File extention is lost when renaming files..!

Archived from groups: microsoft.public.windowsxp.configuration_manage (More info?)

I did a silly thing the other day and deleted the system
fonts folder by mistake..! Although I've restored the
folder and installed the fonts when I use some appz they
don't have the original font displayed ie Notepad etc.

The other annoying problem is when I try to rename a file
the extention is lost, I then have to manually add the
file extention to read the file..?

Can anyone help...

Thanks in-advance Lee.
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More about file extention lost renaming files
  1. Archived from groups: microsoft.public.windowsxp.configuration_manage (More info?)

    On Sun, 29 Aug 2004 07:44:26 -0700, Lee wrote:

    > I did a silly thing the other day and deleted the system
    > fonts folder by mistake..! Although I've restored the
    > folder and installed the fonts when I use some appz they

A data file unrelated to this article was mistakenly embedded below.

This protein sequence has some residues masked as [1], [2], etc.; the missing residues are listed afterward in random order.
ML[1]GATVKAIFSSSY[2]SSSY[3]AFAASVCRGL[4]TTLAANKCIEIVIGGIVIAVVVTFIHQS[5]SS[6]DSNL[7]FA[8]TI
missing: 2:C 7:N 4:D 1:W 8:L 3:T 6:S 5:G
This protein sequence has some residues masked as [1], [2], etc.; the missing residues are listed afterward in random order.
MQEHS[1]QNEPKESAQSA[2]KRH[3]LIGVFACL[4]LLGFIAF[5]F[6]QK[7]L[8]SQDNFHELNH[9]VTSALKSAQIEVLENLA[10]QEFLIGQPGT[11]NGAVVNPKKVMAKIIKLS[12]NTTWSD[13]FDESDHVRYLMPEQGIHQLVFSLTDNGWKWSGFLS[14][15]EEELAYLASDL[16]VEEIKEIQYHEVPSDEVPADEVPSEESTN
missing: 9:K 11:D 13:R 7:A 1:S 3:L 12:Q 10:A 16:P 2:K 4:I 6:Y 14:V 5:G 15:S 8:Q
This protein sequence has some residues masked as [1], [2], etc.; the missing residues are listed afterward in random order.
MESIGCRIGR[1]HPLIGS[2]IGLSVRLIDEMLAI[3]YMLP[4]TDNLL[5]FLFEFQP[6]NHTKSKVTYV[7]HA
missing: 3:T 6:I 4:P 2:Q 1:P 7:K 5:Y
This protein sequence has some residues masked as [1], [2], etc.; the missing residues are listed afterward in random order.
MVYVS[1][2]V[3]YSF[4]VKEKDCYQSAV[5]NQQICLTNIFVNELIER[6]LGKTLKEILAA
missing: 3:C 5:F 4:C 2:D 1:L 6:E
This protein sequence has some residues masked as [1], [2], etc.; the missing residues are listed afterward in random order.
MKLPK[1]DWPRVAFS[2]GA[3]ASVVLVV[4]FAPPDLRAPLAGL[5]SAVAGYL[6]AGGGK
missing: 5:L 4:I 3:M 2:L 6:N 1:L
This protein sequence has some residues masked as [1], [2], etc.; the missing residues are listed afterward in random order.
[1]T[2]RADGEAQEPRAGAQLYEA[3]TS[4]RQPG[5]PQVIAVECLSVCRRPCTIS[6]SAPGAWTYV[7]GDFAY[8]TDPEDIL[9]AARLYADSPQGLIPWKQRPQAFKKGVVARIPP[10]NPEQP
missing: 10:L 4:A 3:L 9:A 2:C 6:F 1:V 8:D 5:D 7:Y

> don't have the original font displayed ie Notepad etc.

    Notepad is a text editor. It will render a text file with whatever font is
    selected under Format> Font. Use a program such as Wordpad to show
    formatted text.

    > The other annoying problem is when I try to rename a file
    > the extention is lost, I then have to manually add the
    > file extention to read the file..?

    You have your system set to show known file extensions. A good practice
    that can help you catch malicious files with names like picture.jpg.exe. A
    caveat to using this setting is that you need to include the extension when
    renaming/saving a file. Example: Renaming "picture.jpg" to "oldpicture.jpg"
    requires you to type the *.jpg portion manually or, if in a dialog window,
    select JPG from the Save as Type: dropdown list.

    If you use the default setting to hide known extensions, you do not have to
    type in the extensions. Convenient but the caveat with this setting is that
    you have to think twice before double clicking files. Reason: The first
    example I gave (picture.jpg.exe) will be displayed as picture.jpg. Files
    that are named in this manner are intended to "trick" the user into
    thinking they're safe and they usually contain nasty surprises.

    --
    Sharon F
    MS-MVP ~ Windows XP Shell/User
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